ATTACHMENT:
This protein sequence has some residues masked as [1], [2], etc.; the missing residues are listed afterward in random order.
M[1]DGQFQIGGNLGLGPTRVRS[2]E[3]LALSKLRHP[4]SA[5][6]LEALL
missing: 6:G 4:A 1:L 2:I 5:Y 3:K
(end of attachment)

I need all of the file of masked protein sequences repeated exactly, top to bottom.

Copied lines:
This protein sequence has some residues masked as [1], [2], etc.; the missing residues are listed afterward in random order.
M[1]DGQFQIGGNLGLGPTRVRS[2]E[3]LALSKLRHP[4]SA[5][6]LEALL
missing: 6:G 4:A 1:L 2:I 5:Y 3:K